Yes, there can be too much of a good thing. At least that's true when you own shares of the companies making the good thing.

After a frantic race by drugmakers to develop COVID-19 vaccines, millions of people around the world have already been vaccinated. Millions more will receive vaccines over the next few months. Vaccine makers are cranking up their production to help bring an end to the global pandemic.

Looking ahead, though, there's a real possibility that more vaccines will be produced than are needed. Could a supply glut sink COVID vaccine stocks in the not-too-distant future?

Long rows of COVID-19 vaccine vials

Image source: Getty Images.

A glut on the way?

You might think it's silly to speculate about a potential supply glut. Right now, not everyone who wants a COVID-19 vaccine can get one. 

In the U.S., there are currently only three vaccines with Emergency Use Authorization (EUA). Pfizer (PFE 0.19%) and its partner BioNTech (BNTX 1.63%) were the first to win EUA, followed closely by Moderna (MRNA -1.22%)Johnson & Johnson (JNJ 0.05%) received EUA for its COVID-19 vaccine last month.

However, there are two other companies that have a good shot (no pun intended) at securing U.S. EUA in the near future. AstraZeneca (AZN -0.29%) already won authorizations from the U.K. and the European Medicines Agency. Novavax (NVAX -3.74%) also reported promising data from a U.K. late-stage study of its COVID-19 vaccine. The biotech's CEO thinks that it could potentially win U.S. EUA by May if the Food and Drug Administration (FDA) agrees to allow the U.K. data as a basis for regulatory filing.

A supply glut just might be in the cards. Here are the production projections for each of these companies:

Company

2022 Estimated Production (Doses)

Pfizer/BioNTech 3 billion 
Moderna 1.4 billion 
Johnson & Johnson 3 billion 
AstraZeneca 3 billion* 
Novavax 2 billion 
Total 12.4 billion

Data sources: Company public statements and press releases. *AstraZeneca's estimated production by end of 2021.

Johnson & Johnson's vaccine requires only a single dose. Therefore, its 3 billion doses would fully vaccinate 3 billion individuals. The rest of the vaccines require two doses. The combined total of 9.4 billion doses of these two-dose vaccines would fully vaccinate 4.7 billion individuals. 

Adding all of this up means that the estimated production of these five vaccines would be enough to vaccinate 7.7 billion people. The total world population is roughly 7.9 billion. So no worries about a glut, right? Not so fast.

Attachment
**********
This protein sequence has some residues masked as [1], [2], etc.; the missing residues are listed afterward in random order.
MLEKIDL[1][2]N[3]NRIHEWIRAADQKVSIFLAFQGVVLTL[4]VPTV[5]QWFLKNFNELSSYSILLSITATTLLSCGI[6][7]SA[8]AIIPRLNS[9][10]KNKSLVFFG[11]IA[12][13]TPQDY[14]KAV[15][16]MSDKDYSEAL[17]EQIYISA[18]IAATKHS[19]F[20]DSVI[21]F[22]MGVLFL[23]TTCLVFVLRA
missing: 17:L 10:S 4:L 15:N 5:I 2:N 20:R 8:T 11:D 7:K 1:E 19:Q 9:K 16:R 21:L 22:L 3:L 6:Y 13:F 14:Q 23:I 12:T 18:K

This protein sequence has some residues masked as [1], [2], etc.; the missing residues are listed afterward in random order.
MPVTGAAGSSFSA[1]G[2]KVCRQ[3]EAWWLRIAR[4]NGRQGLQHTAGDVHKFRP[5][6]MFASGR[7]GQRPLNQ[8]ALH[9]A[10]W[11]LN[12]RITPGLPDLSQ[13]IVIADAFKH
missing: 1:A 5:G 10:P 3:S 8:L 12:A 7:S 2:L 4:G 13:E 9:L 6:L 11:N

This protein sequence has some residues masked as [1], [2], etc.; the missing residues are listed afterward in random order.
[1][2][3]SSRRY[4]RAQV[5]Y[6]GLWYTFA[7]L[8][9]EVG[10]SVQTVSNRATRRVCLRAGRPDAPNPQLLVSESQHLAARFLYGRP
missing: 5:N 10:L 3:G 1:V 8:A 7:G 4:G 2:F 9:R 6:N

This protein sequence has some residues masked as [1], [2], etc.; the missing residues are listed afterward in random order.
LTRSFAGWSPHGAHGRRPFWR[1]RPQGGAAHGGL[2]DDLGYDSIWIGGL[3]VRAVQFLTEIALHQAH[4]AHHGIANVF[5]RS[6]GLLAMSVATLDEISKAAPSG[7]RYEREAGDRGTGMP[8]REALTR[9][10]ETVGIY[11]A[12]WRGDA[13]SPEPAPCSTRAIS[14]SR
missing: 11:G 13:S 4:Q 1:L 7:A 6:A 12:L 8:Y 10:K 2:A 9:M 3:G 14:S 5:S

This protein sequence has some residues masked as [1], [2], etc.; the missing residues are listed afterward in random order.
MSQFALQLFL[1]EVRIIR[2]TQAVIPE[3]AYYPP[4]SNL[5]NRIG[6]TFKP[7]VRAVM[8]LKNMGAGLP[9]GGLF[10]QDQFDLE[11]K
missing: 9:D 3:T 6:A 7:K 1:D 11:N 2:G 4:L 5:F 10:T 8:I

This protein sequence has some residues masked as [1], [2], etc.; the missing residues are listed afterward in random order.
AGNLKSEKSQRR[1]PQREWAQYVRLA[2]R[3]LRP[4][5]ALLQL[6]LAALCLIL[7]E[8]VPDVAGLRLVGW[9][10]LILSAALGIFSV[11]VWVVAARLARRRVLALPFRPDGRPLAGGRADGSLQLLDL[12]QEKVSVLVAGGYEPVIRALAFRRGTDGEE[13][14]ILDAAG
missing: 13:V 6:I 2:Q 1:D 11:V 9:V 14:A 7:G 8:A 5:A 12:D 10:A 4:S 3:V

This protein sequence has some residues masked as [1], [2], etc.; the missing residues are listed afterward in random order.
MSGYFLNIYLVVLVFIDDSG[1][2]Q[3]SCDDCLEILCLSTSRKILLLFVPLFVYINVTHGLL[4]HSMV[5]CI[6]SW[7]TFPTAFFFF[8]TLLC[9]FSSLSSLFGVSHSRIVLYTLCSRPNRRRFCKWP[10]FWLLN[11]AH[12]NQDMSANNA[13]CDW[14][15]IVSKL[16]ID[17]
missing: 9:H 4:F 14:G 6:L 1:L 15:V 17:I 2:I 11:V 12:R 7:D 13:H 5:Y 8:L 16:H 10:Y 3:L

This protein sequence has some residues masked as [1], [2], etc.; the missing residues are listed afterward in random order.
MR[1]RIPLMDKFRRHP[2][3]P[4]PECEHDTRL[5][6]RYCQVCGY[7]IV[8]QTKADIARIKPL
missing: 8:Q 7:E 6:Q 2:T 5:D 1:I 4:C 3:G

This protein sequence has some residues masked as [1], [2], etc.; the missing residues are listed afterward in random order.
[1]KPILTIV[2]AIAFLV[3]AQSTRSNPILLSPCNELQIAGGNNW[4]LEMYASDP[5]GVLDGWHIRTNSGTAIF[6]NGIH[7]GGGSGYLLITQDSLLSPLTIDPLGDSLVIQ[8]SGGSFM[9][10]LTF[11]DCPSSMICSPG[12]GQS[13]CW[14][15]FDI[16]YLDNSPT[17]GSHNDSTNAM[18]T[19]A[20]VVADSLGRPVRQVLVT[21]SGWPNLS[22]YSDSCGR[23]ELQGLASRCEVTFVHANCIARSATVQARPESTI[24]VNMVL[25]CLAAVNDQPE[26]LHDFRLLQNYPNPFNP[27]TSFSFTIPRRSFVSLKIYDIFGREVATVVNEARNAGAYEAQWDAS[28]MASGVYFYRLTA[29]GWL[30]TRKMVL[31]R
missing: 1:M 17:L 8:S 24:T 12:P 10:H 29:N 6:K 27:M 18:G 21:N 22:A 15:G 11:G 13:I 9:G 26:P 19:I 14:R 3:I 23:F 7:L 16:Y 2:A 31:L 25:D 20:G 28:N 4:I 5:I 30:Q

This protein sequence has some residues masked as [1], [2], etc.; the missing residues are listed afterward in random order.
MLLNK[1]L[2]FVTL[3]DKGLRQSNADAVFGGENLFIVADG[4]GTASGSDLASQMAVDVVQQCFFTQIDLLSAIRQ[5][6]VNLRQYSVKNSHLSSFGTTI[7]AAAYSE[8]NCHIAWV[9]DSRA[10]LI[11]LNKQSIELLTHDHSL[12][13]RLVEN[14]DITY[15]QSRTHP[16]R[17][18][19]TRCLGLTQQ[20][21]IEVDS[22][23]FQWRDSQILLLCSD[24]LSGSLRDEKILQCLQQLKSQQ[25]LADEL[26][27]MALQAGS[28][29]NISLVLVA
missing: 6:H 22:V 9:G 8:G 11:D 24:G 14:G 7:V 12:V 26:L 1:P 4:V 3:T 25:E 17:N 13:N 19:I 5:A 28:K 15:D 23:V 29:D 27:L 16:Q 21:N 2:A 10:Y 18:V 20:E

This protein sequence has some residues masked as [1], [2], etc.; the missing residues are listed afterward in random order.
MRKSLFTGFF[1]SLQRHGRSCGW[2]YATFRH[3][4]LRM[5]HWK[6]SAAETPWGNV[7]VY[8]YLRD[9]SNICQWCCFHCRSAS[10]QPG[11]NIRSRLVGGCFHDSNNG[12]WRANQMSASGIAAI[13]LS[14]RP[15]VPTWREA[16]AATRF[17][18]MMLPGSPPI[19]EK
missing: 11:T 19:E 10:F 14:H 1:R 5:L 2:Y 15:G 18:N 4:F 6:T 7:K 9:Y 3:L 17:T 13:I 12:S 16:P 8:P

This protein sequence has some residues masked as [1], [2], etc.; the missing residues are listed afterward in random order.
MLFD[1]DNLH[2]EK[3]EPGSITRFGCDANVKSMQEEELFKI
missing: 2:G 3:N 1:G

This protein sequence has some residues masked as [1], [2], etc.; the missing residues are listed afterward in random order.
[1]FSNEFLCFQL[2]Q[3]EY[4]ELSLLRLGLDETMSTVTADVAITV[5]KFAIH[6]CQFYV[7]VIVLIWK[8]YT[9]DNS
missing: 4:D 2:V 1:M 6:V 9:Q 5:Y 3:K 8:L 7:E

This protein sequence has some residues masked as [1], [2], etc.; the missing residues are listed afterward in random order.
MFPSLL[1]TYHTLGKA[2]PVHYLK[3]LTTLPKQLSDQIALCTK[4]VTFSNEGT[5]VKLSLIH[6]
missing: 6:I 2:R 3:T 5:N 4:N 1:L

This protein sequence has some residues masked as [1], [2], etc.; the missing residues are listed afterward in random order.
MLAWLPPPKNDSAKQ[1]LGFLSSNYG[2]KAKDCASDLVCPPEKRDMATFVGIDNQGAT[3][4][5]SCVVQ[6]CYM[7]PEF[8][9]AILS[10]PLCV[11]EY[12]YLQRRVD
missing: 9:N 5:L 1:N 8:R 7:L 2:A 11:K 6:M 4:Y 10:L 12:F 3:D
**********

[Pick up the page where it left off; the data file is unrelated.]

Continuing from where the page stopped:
We haven't included the five approved COVID-19 vaccines developed by Chinese drugmakers or the Russian vaccine. Nor have we accounted for the fact that vaccines in the U.S. and in many other major countries haven't yet been authorized for children below the age of 16 for the Pfizer/BioNTech vaccine and 18 for the other vaccines.

Remember, too, that there are other companies hoping to win authorizations for their experimental COVID-19 vaccines. The bottom line is that if current production estimates are correct, we're going to have more-than-enough doses to fully vaccinate everyone in 2022.

Hurt the worst

You might wonder why a supply glut would be problematic for vaccine makers. The answer lies with the law of supply and demand. When supply greatly outstrips demand, prices fall, and that translates to lower revenue.

There are three biotech stocks that would almost certainly be hurt the most by a COVID-19 vaccine supply glut -- BioNTech, Moderna, and Novavax. It's no coincidence that they're the smallest among the leading vaccine makers.

The problem for these three companies is that they are or potentially will be solely dependent on their COVID-19 vaccine sales to generate revenue. Novavax is in the best shape to win approval for another product since it's already reported positive late-stage results for flu vaccine NanoFlu. However, it's uncertain how quickly the biotech will move forward with seeking regulatory approval for the vaccine candidate.

Bigger drugmakers such as AstraZeneca, Johnson & Johnson, and Pfizer wouldn't be negatively impacted as much by an imbalance in COVID-19 vaccine supply and demand. Each of these companies has multiple other products that are growth drivers. Of the three, Pfizer would likely be affected the most because it's making a profit on its COVID-19 vaccine, while AstraZeneca and J&J are selling their vaccines at cost during the pandemic.

Don't jump the gun

I wouldn't worry too much at this point that a supply glut could sink COVID vaccine stocks. Why? The companies will almost certainly curb their production if they anticipate that the demand won't be sufficient to keep up with supply.

However, the COVID-19 vaccine market will become more competitive over time. The stocks of companies that can deliver the safest, most effective, and most convenient vaccines are the most likely to thrive.